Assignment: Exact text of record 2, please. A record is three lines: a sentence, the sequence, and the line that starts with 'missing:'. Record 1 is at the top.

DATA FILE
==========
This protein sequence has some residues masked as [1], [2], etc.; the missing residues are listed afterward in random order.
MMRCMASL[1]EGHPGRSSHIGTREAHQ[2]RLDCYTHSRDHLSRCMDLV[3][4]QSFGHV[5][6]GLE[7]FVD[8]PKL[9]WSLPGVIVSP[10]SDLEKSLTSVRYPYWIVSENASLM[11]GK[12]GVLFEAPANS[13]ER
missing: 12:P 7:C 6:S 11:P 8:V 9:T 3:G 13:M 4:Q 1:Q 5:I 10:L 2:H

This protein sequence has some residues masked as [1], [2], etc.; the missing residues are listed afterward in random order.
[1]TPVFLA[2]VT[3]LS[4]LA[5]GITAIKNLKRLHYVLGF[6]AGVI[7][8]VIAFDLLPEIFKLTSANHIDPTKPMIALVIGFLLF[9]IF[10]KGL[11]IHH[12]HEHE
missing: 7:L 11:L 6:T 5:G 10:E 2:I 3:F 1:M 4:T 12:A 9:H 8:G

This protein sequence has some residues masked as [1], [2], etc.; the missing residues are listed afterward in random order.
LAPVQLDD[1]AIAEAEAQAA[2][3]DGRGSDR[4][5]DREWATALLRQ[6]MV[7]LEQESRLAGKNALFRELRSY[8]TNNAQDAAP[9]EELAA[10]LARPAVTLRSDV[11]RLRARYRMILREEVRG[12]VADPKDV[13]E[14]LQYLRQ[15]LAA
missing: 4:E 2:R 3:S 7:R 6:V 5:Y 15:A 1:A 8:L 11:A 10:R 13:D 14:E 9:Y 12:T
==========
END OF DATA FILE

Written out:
This protein sequence has some residues masked as [1], [2], etc.; the missing residues are listed afterward in random order.
[1]TPVFLA[2]VT[3]LS[4]LA[5]GITAIKNLKRLHYVLGF[6]AGVI[7][8]VIAFDLLPEIFKLTSANHIDPTKPMIALVIGFLLF[9]IF[10]KGL[11]IHH[12]HEHE
missing: 7:L 11:L 6:T 5:G 10:E 2:I 3:F 1:M 4:T 12:A 9:H 8:G